Realizing what you do and why you do it goes a long way towards fixing it. That’s what I’ve always believed, anyway. That’s why I’ve been trying to slow myself down.
I try and do everything quickly. I eat fast, I read fast, just about everything is done at double speed. If I have time to myself I try and get everything that I want to do done, all at once, at super speed. It doesn’t work. What happens is that by trying to get everything done, nothing gets done. I go from one thing to the other and then just shutdown. Overloaded. The same thing happens with decisions. For instance, if I have extra money and want to buy, say, three things; I will think it over and over until my brain fuses and I end up not getting anything. Good for saving money but not so good for getting a new toy. Or lamp. Or anything.
By making a conscious effort to slow down, to concentrate on one thing instead of several, I’ve managed to get some things done this weekend. Not as much as I’d like, sure, but at least it was something. Food tastes better if it has time to hit the tongue instead of flying right over it. Books make more sense when you spend time reading them and not trying to watch TV shows at the same time.
I have lots of time now. I’m not rushed by external forces. And, seeing as how I’m completely un-date-able, there isn’t anyone else around to distract or switch tasks on me.
The other day I took a drive. I had to go to some store or another and didn’t feel like going home, so I struck out onto the highway. I drove north, just for the fun of it, and then left the highway to explore some of the smaller roads. I had my camera in the trunk and thought maybe I could find a place to take some pictures.
I found myself on a small road bereft of cars. It was just me, some houses, a few cows, and nothing else. I drove past a building that had an old rusted truck next to it. I thought it would make a pretty good picture, especially in black & white. But I didn’t stop.
Why didn’t I stop? It’s not like I would have been holding up traffic. Maybe someone might have objected to me taking a picture of a rusted up vehicle? Maybe, but does that stop anyone else? In the end, I convinced myself that if I had my camera up front I would have stopped. Between you and me, though, I think that’s a lie.
Whenever I’m feeling down in the dumps or that life has gotten confusing there are two sets of books I turn towards to help sort things out. One is anything by Carlos Castaneda. While I don’t take everything he says as gospel, he has a lot of interesting things to say and there’s a lot to learn from.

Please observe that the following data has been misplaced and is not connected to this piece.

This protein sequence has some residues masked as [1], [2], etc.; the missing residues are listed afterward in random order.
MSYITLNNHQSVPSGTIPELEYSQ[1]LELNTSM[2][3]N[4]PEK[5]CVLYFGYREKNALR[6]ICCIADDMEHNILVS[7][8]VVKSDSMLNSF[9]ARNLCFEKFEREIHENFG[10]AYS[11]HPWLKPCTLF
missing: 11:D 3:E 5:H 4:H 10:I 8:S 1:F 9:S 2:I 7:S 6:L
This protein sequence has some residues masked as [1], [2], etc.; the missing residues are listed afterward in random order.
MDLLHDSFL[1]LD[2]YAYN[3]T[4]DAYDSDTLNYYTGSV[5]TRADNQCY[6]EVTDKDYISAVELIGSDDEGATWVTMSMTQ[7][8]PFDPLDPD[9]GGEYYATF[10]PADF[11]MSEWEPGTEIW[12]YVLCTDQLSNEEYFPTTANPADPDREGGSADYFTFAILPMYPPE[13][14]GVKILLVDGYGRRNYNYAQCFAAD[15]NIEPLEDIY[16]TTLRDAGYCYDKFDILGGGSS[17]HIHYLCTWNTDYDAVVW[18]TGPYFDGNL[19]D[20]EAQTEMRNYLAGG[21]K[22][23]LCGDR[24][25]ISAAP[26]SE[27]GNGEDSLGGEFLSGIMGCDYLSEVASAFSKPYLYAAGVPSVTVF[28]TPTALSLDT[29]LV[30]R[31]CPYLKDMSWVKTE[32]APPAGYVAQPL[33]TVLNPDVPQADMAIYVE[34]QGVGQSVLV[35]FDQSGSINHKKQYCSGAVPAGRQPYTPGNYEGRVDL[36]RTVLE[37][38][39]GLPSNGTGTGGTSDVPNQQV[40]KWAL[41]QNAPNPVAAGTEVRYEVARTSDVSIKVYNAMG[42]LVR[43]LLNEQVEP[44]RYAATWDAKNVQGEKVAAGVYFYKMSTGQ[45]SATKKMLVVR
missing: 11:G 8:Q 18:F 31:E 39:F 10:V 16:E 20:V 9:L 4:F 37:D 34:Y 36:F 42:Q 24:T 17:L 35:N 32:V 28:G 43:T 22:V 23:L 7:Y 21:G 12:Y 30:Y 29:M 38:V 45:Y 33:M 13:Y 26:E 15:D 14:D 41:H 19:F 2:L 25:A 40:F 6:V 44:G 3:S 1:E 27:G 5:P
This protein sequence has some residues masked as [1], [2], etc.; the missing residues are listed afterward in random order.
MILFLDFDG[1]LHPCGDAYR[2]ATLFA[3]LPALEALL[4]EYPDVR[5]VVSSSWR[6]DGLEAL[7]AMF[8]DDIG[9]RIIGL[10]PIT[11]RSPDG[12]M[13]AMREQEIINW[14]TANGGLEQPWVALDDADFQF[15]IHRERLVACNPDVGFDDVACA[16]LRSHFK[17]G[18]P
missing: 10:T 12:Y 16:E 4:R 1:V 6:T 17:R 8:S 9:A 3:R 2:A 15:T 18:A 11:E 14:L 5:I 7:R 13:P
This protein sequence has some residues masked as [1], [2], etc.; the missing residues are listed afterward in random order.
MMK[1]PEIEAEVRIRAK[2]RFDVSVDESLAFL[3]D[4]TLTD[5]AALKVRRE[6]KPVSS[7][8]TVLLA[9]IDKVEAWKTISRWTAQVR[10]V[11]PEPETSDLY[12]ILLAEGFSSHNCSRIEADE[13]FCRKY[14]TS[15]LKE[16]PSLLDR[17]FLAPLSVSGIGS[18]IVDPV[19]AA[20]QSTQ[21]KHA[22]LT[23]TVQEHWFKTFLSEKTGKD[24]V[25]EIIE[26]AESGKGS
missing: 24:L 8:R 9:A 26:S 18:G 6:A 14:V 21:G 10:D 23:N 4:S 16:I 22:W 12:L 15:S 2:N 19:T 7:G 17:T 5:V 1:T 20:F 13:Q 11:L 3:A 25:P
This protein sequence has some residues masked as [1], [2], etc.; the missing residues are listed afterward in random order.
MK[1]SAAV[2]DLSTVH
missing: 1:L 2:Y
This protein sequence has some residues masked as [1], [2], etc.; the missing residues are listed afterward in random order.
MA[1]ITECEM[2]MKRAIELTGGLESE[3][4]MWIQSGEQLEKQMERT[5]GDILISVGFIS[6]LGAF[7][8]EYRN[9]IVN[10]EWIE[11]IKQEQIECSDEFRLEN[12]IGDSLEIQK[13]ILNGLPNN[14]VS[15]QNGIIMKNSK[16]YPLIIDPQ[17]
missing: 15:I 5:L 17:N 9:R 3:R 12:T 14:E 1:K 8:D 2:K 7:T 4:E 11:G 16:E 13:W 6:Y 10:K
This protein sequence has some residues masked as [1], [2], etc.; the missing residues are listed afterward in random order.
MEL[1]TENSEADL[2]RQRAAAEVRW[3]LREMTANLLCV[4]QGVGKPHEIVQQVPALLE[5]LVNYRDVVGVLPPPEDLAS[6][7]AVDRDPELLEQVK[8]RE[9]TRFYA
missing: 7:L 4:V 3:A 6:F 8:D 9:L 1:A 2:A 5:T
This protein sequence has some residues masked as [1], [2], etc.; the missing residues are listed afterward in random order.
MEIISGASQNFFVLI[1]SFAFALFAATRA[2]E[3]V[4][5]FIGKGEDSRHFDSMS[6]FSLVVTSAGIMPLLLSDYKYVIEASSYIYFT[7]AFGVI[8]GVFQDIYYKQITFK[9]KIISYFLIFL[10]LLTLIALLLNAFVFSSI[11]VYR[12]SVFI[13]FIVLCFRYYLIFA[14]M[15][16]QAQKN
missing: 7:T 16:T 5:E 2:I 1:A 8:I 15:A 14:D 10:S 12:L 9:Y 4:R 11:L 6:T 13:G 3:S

The others are two books on Taoism by Benjamin Hoff: The Tao of Pooh and The Te of Piglet. I don’t have any of my Castaneda books left, but I did just get the two Hoff books and I’m reading The Tao of Pooh now. I have figured out that I am, in fact, an Eeyore. Again. I always realize that every time I read through the books and it always comes as a slight shock.
But that shouldn’t come as a surprise to anyone; most of my time is spent complaining about something. It isn’t that I mean to do that, it just sort of happens. Some may be generous and call them observations but we all know I’m just bitching to be bitching.
One day when I was with my therapist I sat down and declared that I would not complain, not even once. She, of course, started asking me questions that she knew I would be hard-pressed not to grouse about. I managed it, though. I actually had to stop and think about every answer I gave. And she laughed and laughed.
It was hard.
And so I resolve to complain less about things just for the sake of complaining. Sure, it’ll be difficult but it will make me stop and think very hard about how to say something without it sounding like a complaint. Maybe it’s time to leave a bit of that Eeyore behind.
Which is a bit funny because I’m about to complain again. But I think it’s a valid complaint. It’s about money.
Specifically, it’s about the cost of an “ebook.” An “ebook,” you’ll remember, is a book that is distributed in digital form rather than the more traditional papery way. Lately, everyone has been up in arms about piracy and stealing and stuff. Sure, it’s wrong but when you see things like this:
Well, you begin to wonder.
For the paper book you need: the book to be written, edited, proof-read, typeset, and printed. You need paper, ink, printing presses, people to man (or woman) the presses. You need the books to be shipped out to re-sellers.
For the electronic version you need: the book to be written, edited, and proof-read. And, let’s be honest, even the editing and proof-reading can take a back seat these days.
So… Why the price difference? Oh, wait, there is no price difference. So, why would I buy the ebook version?